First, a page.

BMW is known for its bottomless appetite for new models, and the BMW X4 is another segment-splitting X Series sport utility vehicle from the luxury carmaker.
Journalists scratched their heads a few years ago when BMW unveiled the X6, a mid-size crossover with coupe-like styling. But the car defied skepticism to find some 250,000 buyers around the world.
The new X4 carries the same concept ― “sport activity vehicle” ― but in a smaller, more fashionable package.
|[Behind the Wheel / BMW X4] |
Design: ★★★★☆ / Interior: ★★★☆☆ / Engine: ★★★☆☆ / Cost and A/S: ★★★☆☆
BMW X4 cars are test-driven on the racetrack of BMW’s new driving center in Yeongjongdo Island, Incheon, Aug. 18. (BMW Korea)
The X4 shares a platform with the more practical X3, but is about half an inch longer and 1.5 inches lower overall. The lower center of gravity allows for an excellent driving position similar to a sports sedan.
A long hood and a slanting roof line gives the X4 a dynamic appearance, although this fastback styling has yet to be widely appreciated in Korea, where hatchbacks and wagons are not big-sellers.
Last week, BMW Korea invited journalists to its new driving center on Yeongjongdo Island, Incheon, to test-drive the new car on a 2.6-kilometer racetrack.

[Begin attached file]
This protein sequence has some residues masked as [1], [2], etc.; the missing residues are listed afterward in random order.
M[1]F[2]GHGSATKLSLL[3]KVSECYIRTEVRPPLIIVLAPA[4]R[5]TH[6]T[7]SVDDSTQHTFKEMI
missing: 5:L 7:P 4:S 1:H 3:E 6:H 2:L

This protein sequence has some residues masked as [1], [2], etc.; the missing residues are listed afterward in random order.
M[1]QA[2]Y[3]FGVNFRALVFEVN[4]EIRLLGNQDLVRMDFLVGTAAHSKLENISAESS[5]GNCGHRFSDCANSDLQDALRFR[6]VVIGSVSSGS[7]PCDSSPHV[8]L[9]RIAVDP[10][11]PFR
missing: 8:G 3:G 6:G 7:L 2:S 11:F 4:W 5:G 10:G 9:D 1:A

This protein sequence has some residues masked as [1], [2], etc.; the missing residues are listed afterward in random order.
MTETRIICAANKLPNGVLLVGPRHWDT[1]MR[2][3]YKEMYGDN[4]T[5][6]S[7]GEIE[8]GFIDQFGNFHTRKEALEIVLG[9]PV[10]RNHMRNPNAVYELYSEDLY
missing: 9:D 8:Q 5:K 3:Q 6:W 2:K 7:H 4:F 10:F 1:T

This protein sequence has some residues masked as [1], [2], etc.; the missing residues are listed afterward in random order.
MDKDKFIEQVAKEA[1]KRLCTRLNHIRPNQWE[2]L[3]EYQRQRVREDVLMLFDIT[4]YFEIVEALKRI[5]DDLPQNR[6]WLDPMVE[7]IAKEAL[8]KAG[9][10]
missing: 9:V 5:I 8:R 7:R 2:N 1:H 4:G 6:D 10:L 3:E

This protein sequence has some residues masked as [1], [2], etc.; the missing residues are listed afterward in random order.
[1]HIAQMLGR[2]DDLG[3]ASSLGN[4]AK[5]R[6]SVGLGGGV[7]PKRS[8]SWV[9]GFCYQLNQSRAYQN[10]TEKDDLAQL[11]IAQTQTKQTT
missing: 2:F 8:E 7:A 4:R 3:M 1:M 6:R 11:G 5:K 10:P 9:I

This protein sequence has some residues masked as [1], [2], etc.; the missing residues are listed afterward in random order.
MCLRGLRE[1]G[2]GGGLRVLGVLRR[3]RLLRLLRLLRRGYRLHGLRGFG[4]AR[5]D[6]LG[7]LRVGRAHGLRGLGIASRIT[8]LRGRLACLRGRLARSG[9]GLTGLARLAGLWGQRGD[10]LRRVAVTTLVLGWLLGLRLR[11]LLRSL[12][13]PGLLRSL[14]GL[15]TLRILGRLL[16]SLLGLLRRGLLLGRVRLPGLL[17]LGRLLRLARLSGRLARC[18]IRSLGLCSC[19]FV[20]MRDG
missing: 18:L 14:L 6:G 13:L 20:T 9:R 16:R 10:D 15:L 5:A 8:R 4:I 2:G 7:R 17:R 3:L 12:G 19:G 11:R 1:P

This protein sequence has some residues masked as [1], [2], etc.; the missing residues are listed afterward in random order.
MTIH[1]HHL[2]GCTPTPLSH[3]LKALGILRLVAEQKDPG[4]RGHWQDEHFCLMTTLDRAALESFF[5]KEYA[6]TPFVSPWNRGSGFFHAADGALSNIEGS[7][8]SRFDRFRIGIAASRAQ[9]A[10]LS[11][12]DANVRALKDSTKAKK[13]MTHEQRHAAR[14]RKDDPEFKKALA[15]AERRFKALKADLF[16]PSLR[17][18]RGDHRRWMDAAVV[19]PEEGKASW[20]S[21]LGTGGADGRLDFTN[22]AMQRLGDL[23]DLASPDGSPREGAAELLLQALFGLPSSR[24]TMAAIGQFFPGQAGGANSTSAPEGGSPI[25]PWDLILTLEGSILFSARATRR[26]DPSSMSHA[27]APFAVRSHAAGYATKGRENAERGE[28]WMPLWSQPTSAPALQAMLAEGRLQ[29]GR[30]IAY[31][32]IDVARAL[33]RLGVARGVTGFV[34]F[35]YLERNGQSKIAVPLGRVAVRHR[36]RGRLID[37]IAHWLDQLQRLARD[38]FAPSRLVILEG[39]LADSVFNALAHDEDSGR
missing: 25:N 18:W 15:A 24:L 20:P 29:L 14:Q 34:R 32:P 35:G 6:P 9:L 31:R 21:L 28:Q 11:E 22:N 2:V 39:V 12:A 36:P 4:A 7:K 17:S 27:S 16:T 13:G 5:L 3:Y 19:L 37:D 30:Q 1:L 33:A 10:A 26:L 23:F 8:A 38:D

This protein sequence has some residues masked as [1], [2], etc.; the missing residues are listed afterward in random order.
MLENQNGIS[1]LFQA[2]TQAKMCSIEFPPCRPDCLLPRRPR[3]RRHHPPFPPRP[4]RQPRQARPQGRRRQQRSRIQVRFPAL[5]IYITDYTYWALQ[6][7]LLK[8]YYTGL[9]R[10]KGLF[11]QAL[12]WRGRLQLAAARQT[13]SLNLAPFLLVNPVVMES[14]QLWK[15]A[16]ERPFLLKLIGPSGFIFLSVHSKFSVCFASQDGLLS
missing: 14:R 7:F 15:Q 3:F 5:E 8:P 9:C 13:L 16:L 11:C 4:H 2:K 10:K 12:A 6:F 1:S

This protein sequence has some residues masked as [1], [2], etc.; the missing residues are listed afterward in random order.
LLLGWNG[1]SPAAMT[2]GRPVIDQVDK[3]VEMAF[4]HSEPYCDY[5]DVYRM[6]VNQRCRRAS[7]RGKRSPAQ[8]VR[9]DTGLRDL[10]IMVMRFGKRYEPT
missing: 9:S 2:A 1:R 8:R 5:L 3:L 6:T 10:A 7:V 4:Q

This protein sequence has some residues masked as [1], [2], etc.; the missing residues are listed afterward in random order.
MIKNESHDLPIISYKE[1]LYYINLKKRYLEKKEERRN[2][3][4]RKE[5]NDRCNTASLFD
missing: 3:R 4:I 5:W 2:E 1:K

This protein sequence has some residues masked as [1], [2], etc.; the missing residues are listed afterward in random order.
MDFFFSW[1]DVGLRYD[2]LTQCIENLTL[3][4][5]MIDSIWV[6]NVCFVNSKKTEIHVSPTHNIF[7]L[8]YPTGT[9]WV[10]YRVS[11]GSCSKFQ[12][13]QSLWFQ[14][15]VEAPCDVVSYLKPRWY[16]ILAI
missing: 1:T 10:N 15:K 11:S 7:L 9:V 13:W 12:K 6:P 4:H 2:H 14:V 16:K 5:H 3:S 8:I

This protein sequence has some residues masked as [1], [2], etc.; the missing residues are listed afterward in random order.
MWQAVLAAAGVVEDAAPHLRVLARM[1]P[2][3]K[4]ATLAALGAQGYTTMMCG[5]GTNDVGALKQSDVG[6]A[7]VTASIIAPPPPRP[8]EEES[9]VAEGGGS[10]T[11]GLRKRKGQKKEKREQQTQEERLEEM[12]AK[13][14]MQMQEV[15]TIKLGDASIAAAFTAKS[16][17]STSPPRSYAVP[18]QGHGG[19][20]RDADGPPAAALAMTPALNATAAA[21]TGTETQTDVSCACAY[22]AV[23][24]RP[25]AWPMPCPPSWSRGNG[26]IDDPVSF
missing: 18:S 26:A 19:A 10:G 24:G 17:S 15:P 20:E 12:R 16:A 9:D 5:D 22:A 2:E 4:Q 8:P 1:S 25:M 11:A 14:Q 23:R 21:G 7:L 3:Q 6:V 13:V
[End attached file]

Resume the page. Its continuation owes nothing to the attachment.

The BMW complex, consisting of a racetrack, a car gallery and other refreshment facilities for adults and children, is the first of its kind in Asia and the third globally, following those in Germany and the U.S.
Of the two diesel models launched here ― the X4 xDrive20d xLine and the X4 xDrive30d M Sport Package ― I was offered the sportier xDrive30d, which generates 258 horsepower and a maximum torque of 57.1 kilogram meters.
According to the carmaker, the car can accelerate from zero to 100 kilometers per hour within 5.8 seconds. An eight-speed automatic transmission with manual paddles and all-wheel-drive system is standard for both models.
Due to the drizzle, I had some concerns about bringing the car onto the wet racetrack.
But the car hurtled down the straights and exploded out of every tricky corner. The firmly weighted steering, which was quite responsive, made driving easier than most SUVs and handled corners like a compact.
Knocking the gears into sport made the accelerator pedal more responsive. Its overall road behavior benefited from torque-vectoring, a feature that apportions thrust across and between axles to maximize grip.
The supportive front seat and the thick-rimmed, leather-bound steering wheel ― both more often found in sports cars ― also made the drive more fun.
My only annoyance was with the slanting rear window that restricted backward visibility. This window also reduces headroom in the back seat. But again the X4 is built for style rather than utility.
For buyers, it is always better to have more vehicles to choose from, and BMW has a knack for meeting both mass and niche demands.
A driver who wants a car that drives like a BMW 3 Series with more cargo volume would be better off with a 3 Series wagon, while those who want a better view of the road can consider the X3 SUV.
For people who want the driving experience of a sport wagon with the seating position of an SUV, the X4 is a good fit. It seems like a BMW’s key competitor is always another BMW.
BMW Korea has not yet announced the official fuel economy ratings of the X4. The prices start from 70 million won ($69,000) for the xLine and 86.9 million won for the sport package.
By Lee Ji-yoon (firstname.lastname@example.org)